Valid Feelings

One of my favorite things about living in Charleston are the impromptu run-ins with friends. Anytime, anywhere… you never know! This morning, I decided, such a gray day would be perfect to go somewhere and write. Upon entering my favorite coffee shop I saw a friend and amazing yogi, Jessica, sitting at the counter. We got to chatting and both being from the Boston area, the subject immediately jumped to the marathon bombings. Both of us were here in Charleston when everything happened.

Honestly, I think being so far away from the events made dealing with the entire situation more difficult. Phone service was down in the city so calling to check up on family and friends was nearly impossible the day of the bombings, the news dramatizes everything; that week was just downright scary.

[On the day of the bombings – a dear friend from home had gone in to watch the race and I was unable to get ahold of her after the explosions, friends were running, people I know work in the city… The day of the manhunt – the same morning that I dropped my mom off at the airport to fly into Boston and the day my brother and friends were on lockdown…]

After talking about our experiences, we were in question as to whether or not we overreacted emotionally during that week. The answer? Not one bit.

All of our emotions {happy, sad, anger, fear} are real and they are always valid. Jessica and I had every right to feel sadness and fear for the Boston community being 800+ miles away. Maybe others viewed me as overreacting while crying at work, fearing for my brothers safety. But crying and reaching out to my family via phone calls and texts was my way of being present and respecting my emotions.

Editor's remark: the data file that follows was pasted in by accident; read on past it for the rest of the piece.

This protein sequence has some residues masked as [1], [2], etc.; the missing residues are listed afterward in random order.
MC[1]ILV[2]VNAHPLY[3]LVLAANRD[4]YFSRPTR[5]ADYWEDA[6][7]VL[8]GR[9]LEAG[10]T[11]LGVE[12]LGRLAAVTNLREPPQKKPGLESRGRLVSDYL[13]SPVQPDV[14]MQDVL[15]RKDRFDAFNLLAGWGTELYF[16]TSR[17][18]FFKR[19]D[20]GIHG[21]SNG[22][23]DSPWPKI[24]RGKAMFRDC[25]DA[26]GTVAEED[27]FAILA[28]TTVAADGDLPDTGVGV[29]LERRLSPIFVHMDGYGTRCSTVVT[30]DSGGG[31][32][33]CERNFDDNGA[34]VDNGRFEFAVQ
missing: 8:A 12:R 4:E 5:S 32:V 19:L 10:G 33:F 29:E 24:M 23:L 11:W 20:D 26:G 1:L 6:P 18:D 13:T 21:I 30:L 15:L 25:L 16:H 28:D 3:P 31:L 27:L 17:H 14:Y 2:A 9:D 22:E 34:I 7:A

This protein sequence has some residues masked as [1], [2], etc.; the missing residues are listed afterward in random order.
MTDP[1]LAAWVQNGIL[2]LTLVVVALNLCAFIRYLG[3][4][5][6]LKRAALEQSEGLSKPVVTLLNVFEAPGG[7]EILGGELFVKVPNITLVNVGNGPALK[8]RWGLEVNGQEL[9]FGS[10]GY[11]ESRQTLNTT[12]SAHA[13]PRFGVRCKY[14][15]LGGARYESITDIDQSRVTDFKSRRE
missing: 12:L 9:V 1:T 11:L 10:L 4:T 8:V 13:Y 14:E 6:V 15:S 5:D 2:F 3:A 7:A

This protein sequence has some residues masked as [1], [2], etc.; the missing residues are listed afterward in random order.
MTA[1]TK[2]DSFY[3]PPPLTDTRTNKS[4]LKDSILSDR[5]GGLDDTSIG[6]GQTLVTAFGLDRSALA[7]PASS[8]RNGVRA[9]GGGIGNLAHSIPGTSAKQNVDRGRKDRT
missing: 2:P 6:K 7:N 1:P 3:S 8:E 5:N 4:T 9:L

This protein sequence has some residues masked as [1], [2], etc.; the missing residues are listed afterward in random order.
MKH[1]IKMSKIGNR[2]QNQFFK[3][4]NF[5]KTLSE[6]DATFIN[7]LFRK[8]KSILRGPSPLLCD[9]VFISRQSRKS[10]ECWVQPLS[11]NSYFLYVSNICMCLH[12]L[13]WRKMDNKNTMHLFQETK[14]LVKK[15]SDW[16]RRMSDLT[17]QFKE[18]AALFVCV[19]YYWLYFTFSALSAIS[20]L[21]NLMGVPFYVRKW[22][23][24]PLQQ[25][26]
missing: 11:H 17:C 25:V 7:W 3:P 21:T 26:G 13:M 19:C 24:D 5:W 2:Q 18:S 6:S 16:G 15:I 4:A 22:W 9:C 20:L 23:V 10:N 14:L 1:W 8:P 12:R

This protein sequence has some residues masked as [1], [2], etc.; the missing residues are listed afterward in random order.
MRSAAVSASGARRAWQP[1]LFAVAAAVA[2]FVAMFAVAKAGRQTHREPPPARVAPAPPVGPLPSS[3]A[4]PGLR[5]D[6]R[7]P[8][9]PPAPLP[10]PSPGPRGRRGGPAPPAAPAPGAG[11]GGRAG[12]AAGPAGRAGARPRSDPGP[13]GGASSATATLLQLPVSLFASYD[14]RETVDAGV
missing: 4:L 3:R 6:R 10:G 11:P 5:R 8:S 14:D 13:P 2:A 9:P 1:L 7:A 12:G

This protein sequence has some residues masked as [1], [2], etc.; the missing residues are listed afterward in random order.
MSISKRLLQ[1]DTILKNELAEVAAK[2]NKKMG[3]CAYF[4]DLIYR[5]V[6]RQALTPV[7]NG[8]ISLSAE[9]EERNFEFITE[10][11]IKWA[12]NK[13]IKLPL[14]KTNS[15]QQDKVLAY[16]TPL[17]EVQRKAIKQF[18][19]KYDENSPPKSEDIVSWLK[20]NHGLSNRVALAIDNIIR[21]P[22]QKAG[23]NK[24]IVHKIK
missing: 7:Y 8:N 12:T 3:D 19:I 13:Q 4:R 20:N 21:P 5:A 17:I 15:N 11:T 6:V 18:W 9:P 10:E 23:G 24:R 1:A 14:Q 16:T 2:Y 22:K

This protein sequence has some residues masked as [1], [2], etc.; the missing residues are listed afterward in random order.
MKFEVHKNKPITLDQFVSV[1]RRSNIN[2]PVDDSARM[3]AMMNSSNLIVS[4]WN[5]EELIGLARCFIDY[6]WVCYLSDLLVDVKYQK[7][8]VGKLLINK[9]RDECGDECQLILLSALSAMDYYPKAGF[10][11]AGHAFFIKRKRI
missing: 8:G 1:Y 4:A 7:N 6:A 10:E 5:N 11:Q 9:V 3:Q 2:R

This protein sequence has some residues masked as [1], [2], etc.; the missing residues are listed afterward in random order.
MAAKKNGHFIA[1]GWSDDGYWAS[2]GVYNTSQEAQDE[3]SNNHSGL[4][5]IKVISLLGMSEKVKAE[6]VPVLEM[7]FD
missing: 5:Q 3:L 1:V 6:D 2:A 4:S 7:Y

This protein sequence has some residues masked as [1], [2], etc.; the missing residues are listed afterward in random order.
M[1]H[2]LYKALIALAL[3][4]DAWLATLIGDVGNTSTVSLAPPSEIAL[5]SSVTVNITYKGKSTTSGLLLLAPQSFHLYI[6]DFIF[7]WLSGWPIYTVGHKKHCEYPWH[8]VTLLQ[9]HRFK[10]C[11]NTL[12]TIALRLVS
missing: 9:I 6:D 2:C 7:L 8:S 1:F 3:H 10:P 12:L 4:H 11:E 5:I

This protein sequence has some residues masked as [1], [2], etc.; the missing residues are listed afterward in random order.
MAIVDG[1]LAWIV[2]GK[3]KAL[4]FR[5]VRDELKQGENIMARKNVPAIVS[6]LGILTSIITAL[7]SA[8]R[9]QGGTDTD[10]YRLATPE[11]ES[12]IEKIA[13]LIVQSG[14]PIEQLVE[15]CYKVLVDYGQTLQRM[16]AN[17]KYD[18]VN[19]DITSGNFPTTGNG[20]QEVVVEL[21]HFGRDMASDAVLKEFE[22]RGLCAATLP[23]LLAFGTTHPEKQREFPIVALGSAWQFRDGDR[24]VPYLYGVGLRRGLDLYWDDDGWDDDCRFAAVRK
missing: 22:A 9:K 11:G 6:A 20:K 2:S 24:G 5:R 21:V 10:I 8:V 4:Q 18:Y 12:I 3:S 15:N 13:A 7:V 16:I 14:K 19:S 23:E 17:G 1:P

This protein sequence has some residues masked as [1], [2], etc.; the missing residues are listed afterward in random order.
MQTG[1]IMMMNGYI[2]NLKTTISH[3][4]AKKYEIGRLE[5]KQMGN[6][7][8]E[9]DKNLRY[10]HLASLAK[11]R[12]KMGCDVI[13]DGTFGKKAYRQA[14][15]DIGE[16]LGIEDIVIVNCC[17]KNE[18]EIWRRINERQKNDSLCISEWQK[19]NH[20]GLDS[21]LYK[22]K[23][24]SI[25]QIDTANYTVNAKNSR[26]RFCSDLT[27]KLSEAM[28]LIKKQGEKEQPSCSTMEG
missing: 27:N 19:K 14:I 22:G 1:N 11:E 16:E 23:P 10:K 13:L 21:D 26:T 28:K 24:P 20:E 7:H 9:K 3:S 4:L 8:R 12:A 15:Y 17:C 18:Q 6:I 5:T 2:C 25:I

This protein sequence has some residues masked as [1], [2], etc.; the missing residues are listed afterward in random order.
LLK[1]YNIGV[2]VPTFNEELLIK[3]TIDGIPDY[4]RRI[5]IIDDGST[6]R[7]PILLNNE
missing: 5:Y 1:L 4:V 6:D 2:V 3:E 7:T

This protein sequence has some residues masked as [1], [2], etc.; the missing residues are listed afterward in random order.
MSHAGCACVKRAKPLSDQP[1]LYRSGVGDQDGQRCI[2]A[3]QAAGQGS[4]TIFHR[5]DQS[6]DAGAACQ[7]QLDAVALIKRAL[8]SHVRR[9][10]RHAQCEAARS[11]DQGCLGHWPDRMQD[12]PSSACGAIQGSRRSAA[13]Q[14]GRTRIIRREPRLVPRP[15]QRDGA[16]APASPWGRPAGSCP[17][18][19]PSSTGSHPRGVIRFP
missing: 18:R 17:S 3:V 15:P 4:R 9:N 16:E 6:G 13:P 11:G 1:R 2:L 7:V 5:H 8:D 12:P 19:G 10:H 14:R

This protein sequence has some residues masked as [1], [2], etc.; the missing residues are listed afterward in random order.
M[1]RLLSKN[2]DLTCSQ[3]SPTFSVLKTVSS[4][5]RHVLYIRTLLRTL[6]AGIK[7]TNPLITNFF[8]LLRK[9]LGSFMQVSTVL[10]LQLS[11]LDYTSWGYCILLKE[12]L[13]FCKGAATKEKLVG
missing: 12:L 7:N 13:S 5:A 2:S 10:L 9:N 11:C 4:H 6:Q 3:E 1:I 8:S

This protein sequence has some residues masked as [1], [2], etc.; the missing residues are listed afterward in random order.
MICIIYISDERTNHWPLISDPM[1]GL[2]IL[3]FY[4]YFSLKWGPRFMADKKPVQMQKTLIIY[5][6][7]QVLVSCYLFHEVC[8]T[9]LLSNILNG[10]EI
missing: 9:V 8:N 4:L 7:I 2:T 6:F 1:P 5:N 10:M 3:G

Suppressing our emotions and labeling them as invalid isn’t healthy. If we choose to be happy then we also need to love our emotions and find healthy ways to express them. Right?

I choose to be happy. I choose to respect my emotions and others’. I am willing to be vulnerable and expose myself. I choose to go where love is and allow myself to be seen by the people who have the capacity to see me.

You are only overreacting if you label yourself as doing so. For that, there is a simple solution. STOP.

The conversation Jessica and I had ended in acceptance and was sealed with a hug. Everyone we know is safe and our feelings remain valid and true.


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